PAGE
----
Honors College Thesis

 

Development of sex-specific differences in Drosophila melanogaster neurons Public

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https://ir.library.oregonstate.edu/concern/honors_college_theses/4j03d151d

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  • Many diseases cause a heavier burden on women than on men; however, treatment guidelines are based largely on data on men (NCBI, 2012). It becomes obvious that certain differences in genetics between men and women account for specific sex-related diseases, but there is too spare research focus on that issue. Consequently, there is a rising concern about identifying biological and physiological differences between men and women to understand the significance of the difference for diagnosis and treatment. One way to approach this problem is to study divergent gene expression between males and females in the development of the brain. The project “The development of sex-specific differences in Drosophila melanogaster neurons” was conducted to find how sexual differences in gene expression between males and females affect the development of a small cohort of neurons, using D. melanogaster as a model. Two genes dsx and Dl were investigated in this study because it was previously shown that these genes participated in sex determination and/or neural production (Baker et al., 1988; Burtis et al., 1989; Artavanis - Tsakonas et al., 1999). The time course of expression used in the lab provided testable models for how dsx and Dl expression might be regulated. Using immunohistochemical (IHC) techniques to visualize gene expression, as well as an EdU labeling method to detect cell division, sex-specific distinction in dsx and Dl expression in second and third larvae was found between male and female in four abdominal neuroblast lineages. It was discovered that the expression of dsx and Dl persistent in males and transient in females. The result obtained from this project is critical to explore a potential dynamic relationship between dsx and Dl that has not yet been discovered, which in turn can be used to acquire understanding how sex regulation genes work inside a brain to create the differences in male and female.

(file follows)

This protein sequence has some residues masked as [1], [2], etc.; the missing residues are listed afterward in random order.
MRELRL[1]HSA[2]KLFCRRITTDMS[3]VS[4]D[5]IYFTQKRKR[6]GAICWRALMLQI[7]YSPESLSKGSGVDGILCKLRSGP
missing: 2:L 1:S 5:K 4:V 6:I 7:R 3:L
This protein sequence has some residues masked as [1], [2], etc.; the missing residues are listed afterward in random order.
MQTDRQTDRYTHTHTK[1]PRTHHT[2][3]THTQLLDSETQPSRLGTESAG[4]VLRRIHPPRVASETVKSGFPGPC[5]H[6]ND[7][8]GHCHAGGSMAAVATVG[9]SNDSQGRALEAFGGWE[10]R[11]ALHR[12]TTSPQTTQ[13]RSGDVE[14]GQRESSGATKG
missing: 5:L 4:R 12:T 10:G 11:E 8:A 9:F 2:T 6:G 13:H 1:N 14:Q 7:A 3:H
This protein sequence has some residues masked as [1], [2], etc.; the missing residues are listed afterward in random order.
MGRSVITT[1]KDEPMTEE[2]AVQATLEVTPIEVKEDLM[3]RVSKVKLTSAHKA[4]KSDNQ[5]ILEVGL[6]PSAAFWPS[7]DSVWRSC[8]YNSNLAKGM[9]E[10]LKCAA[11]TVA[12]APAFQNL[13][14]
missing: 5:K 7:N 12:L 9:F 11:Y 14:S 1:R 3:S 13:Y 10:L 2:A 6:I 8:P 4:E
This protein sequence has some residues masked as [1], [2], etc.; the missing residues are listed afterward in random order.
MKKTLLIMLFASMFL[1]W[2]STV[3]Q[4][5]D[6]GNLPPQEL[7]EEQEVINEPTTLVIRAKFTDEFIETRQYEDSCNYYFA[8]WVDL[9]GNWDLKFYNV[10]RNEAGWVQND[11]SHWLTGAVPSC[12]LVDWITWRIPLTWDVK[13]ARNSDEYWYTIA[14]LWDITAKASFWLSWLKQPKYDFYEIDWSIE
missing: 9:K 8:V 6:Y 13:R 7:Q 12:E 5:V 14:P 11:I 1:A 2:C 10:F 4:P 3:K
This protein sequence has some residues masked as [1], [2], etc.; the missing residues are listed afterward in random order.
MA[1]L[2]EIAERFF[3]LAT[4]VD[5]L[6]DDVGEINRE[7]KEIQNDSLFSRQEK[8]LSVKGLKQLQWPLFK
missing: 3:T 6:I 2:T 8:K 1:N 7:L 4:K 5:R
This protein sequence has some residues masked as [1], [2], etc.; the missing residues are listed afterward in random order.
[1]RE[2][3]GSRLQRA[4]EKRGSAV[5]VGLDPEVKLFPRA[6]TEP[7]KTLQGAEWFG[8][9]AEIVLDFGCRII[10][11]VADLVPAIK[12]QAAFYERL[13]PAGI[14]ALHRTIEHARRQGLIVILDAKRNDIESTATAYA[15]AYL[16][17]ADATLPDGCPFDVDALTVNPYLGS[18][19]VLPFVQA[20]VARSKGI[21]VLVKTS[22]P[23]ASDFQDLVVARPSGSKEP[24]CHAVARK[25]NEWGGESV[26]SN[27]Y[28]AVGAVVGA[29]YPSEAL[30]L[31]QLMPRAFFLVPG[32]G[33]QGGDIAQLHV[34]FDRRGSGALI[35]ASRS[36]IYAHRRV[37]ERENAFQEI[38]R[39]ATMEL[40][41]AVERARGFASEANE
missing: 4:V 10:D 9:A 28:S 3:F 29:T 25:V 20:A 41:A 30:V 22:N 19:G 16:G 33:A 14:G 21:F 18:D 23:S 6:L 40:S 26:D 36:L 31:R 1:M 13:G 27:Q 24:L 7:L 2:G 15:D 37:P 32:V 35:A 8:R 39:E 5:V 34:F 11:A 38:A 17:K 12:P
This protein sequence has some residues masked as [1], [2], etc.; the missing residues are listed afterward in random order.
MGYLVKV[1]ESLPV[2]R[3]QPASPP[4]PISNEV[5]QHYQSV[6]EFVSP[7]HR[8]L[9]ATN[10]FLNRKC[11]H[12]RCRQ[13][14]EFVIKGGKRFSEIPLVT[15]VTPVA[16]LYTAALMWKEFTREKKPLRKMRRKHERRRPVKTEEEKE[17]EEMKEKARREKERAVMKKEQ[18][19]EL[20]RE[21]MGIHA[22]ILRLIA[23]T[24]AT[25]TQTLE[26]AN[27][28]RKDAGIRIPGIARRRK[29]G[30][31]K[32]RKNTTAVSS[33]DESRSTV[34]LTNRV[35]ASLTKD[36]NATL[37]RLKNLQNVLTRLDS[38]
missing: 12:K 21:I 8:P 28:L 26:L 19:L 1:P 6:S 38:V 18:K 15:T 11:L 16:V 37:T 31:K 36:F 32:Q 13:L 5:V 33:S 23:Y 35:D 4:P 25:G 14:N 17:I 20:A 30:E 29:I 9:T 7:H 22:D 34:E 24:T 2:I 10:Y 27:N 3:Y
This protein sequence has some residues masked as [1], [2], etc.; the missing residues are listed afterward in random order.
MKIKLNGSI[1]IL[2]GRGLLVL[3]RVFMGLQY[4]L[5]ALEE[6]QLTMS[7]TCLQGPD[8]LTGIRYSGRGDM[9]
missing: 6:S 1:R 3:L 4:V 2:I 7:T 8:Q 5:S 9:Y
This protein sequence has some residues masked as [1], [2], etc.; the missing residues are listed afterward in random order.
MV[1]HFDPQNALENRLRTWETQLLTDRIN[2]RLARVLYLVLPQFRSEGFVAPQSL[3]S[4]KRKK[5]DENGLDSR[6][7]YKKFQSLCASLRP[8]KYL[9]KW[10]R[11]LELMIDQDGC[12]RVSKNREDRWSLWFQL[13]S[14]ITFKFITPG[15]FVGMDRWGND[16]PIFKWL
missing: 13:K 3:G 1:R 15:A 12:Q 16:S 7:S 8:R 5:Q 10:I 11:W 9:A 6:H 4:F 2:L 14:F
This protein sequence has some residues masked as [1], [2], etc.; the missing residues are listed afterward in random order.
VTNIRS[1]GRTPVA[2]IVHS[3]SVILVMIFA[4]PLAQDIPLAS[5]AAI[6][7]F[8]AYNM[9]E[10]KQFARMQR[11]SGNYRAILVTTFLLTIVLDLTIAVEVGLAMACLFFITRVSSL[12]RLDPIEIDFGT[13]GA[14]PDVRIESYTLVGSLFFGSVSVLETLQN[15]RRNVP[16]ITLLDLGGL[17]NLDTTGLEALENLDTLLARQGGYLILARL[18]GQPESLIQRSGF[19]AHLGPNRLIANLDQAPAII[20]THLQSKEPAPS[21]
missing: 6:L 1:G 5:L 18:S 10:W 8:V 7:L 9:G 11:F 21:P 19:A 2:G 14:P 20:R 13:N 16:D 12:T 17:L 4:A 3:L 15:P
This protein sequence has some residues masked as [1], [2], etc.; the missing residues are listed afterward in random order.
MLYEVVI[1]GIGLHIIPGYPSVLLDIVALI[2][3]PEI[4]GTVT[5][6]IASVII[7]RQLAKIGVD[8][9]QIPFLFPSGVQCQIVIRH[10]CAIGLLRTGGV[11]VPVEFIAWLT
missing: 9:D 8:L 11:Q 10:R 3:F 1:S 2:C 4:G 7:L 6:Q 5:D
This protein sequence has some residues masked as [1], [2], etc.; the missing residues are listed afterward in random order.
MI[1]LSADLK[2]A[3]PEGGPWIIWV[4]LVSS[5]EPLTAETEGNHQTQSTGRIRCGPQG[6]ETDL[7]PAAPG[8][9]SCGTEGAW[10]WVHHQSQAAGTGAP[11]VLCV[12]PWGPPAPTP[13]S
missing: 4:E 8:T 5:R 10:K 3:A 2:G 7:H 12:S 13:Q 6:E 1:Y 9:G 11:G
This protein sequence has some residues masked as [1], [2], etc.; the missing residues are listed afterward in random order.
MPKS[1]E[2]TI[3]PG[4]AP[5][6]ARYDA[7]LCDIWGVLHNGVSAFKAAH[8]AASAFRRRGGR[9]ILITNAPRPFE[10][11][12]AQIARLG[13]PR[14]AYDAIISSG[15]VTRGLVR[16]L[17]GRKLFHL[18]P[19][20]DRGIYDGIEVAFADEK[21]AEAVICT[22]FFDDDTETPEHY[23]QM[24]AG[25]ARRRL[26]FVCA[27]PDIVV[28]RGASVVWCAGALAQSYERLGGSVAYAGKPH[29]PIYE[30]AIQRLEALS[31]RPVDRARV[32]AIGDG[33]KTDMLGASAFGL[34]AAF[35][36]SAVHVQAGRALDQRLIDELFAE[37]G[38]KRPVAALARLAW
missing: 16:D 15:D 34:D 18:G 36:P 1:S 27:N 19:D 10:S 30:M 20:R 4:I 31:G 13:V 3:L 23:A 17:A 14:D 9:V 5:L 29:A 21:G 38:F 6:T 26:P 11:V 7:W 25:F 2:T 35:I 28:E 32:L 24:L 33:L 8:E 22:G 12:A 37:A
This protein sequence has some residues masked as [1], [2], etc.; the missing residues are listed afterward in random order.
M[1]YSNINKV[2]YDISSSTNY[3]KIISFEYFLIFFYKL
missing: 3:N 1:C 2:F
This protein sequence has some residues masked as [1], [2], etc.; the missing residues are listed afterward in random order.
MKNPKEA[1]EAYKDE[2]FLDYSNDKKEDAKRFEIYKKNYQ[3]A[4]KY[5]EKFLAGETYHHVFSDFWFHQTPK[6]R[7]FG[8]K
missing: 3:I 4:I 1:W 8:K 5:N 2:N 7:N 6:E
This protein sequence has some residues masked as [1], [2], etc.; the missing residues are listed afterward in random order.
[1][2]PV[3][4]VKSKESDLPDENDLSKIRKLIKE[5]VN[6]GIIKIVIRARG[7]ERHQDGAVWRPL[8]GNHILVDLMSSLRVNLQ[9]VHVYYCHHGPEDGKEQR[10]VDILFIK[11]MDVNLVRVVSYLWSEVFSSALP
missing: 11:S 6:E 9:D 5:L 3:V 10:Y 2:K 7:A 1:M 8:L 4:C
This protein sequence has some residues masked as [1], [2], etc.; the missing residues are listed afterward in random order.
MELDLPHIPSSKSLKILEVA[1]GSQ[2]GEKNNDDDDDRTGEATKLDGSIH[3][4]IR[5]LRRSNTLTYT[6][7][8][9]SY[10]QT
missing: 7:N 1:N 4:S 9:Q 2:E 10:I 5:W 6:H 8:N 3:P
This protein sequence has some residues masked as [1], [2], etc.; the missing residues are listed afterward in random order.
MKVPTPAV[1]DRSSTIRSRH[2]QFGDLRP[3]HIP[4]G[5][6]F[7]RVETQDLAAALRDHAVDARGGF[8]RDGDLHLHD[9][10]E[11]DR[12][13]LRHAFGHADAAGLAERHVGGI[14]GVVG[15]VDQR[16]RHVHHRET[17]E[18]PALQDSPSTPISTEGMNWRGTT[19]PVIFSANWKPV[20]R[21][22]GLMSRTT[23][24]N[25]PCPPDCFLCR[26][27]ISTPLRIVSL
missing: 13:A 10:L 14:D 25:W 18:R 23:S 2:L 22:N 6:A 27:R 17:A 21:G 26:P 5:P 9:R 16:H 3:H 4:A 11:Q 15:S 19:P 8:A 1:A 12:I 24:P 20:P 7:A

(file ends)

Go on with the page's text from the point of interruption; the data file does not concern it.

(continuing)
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  • The Howard Hughes Medical Institute (HHMI) summer internship, the UndergraduateResearch Innovation Scholarship and Creativity (URISC) scholarship, the University HonorsCollge (UHC) experience scholarship and the National Institute of Health (NIH) grant from theTaylor’s lab, supported HTD’s research. This publication was made possible in part by grant number 1S10RR107903-01 from the National Institutes of Health for the purchase of the Zeiss LSM510 confocal microscope.
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